My Arcade Unveils Portable NES and More Retro Goodness at CES 2019

CES 2019 is in full swing today and already some cool gaming related gear is being shown. If you’re a fan of retro games, you’re probably already somewhat familiar with My Arcade’s products. Their small re-imagining of various older games/arcades were all over the place leading up to Christmas, and today they’ve pulled the curtain back on a few more. 

The most exciting of which, at least for THIS nerd, is the Retro Champ Console. This thing plays (requires) original NES and Famicon cartridges, but does so in a portable format. Almost like a Nintendo Switch, it can be played on the built in screen or connected to the TV via HDMI, but allows you to take your favorite classic titles wherever you go: 

DGUN 2976 Retro Champ PR3

The Retro Champ Console breathes new life into retro gamers’ NES and Famicom cartridges without the need for a legacy console. My Arcade’s new console includes a built-in 7 inch screen that allows for portable play with 35 hours of playtime via the built-in rechargeable batteries. Retro gamers looking to play from the comfort of their couches can connect the Retro Champ to their TVs via the console’s HDMI output and pair with My Arcade wireless controllers (sold separately). Also included is a built-in cartridge cleaning kit — no more blowing on cartridges! The device is ideal for game collectors, cartridge hunters, and convention/expo goers that need a portable device to test potential new purchases.

I’m digging this if only because it gives the chance for old-school gamers to play some classic games that haven’t quite made their way to Nintendo Switch’s online system along with Japanese titles you may have never been able to play before. It’s a neat idea and I’m eager to get some hands-on time with it when it launches. That’s not all My Arcade brought to CES, however, as they revealed new Micro/Pocket Players in partnership with TAITO and Bandai Namco:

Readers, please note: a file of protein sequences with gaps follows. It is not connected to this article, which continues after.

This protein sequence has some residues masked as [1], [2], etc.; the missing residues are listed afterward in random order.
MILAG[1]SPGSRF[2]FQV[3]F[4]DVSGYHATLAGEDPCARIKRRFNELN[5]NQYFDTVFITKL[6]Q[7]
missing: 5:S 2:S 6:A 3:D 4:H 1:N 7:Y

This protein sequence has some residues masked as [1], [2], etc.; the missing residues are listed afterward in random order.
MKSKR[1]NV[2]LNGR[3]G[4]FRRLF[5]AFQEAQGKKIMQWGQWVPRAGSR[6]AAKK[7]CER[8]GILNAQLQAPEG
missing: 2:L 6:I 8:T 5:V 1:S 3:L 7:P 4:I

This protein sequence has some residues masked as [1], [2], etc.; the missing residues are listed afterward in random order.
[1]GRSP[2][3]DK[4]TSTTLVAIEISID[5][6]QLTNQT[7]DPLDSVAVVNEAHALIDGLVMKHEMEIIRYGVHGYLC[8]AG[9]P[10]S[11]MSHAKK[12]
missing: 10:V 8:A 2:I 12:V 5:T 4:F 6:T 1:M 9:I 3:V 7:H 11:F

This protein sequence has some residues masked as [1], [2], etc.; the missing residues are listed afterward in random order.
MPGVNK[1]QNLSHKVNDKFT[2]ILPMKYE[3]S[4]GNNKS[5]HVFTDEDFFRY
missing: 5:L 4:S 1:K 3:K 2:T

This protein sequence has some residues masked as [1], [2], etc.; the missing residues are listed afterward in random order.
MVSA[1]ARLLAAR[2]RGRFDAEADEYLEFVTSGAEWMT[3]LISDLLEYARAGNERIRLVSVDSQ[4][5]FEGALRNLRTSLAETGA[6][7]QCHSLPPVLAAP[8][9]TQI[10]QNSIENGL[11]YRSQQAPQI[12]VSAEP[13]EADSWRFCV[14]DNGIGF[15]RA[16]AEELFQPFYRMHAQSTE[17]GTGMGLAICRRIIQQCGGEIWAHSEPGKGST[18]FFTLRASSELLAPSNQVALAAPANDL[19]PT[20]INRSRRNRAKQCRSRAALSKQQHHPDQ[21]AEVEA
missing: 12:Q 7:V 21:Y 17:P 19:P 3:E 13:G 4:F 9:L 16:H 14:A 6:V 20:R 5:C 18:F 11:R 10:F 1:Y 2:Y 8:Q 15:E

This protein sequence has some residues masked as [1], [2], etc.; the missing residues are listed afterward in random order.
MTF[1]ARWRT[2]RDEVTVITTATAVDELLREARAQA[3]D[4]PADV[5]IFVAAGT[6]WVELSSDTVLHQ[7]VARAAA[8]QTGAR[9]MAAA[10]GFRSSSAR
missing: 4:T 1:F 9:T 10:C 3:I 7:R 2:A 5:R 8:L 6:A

{gallery}Taito My Arcade{/gallery}

Bubble Bobble and Elevator Action Micro Players: The same arcade cabinets that gamers know and love, scaled down to 6.75” for desktop play. Each Micro Player features artwork inspired by the original arcade cabinets as well as a full color, 2.75” screen with volume control and 3.5mm headphone jack.

Bubble Bobble Pocket Player: Now gamers can get their retro fix on-the-go with the iconic titles Bubble Bobble and hard-to-find cult classics Bubble Bobble™ Part 2 and Rainbow Island™. These TAITO classics are available in portable format on My Arcade’s signature Pocket Player, featuring a 2.75” full color screen and ergonomic design.

Don Doko Don Pocket Player: For the first time on a handheld in the West, Japanese platform adventure game Don Doko Don and its sequel, Don Doko Don 2™, are available along with the quirky classic Chack’n Pop™. Players can enjoy hours upon hours of exciting action and challenging gameplay in a convenient portable format.

{gallery}Namco My Arcade{/gallery}

PAC-MAN® Micro Player: Scaled down to 6.75” for desktop play, the Ms.PAC-MAN® Micro Player features artwork inspired by the original arcade cabinet as well as a full color, 2.75” screen displaying 8-bit graphics with volume control and 3.5mm headphone jack.

PAC-MAN® Pocket Player: This new Pocket Player includes fully playable 8-bit versions of Ms.PAC-MAN®, SKY KID®, and MAPPY® games. Featuring a full-color 2.75” screen to brightly display Ms.PAC-MAN® in all of her 8-bit glory, My Arcade’s signature Pocket Player is fine-tuned for hours of play through its emphasis on ergonomics and compact design.

GALAGA® Pocket Player: Shooter fanatics can now enjoy three out-of-this-world classics, GALAGA®, GALAXIAN®, and XEVIOUS®, on a compact game system perfect for retro gamers on-the-go.

DIG DUG® Pocket Player: Enjoy all time classic DIG DUG® and its lesser known sequel, DIG DUG®ll , join cult favorite THE TOWER OF DRUAGA® in an epic handheld which is sure to provide hours of enjoyment.

Which of these new retrogaming products are you most excited about getting later this year?